by SC Publisher Shannen Hayes
photos/video by SC Assoc. Publisher Chuck Larsen
Musical fruit, a remote-controlled airplane, hydraulics, bridges and an amusement park developed by Sanibel School students showcased the STEM program at an open house Wednesday, Nov. 17 in the school’s courtyard.
STEM integrates science, technology, engineering and mathematics and helps students investigate solutions and construct evidence-based explanations. Students expertly explained and demonstrated their projects as open house guests strolled by their table.
Sanibel School STEM Teacher Kelly Johnson said the program gives her students life skills and a place to shine. Nationwide, growth in STEM careers outpaces any other occupational category, according to the Florida Department of Education. STEM careers also offer more earning potential than most other fields.
“The world is moving towards technology and the STEM program gives kids the chance to use the technology that is at their fingertips,” said Jeff Muddell, a father of three and president of The Sanibel School Fund which fully supports STEM at The Sanibel School.
STEM can be found in some form at schools nationwide, but The Sanibel School has one of the more robust programs thanks to the generosity of the island community. “Sanibel is a generous community, which makes our school as special as the island,” said Muddell.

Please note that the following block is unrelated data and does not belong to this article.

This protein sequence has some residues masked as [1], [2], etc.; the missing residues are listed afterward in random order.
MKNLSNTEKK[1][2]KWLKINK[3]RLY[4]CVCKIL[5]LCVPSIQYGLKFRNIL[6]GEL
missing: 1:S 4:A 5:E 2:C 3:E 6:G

The Sanibel School is a small school with just 250 students, which means a small budget and requires the extra support provided by The Sanibel School Fund for much-needed programs such as STEM. “We would not have this wonderful program if it were not for the community’s support,” said Muddell.
STEM is open to all Sanibel students starting in first grade and taught once a week to elementary students, who are given an introduction to coding and engineering. It’s taught three times a week as an elective for middle school students. Johnson, who writes the school’s STEM curriculum, said projects change each school year based on student’s interests and aerospace – drones and airplanes – is this year’s focus.
“Students in the STEM program are self-motivated,” said Johnson. “I really just consider myself a facilitator.”
Anyone interested in learning more about how to support the STEM program through The Sanibel School Fund can email Muddell at email@example.com.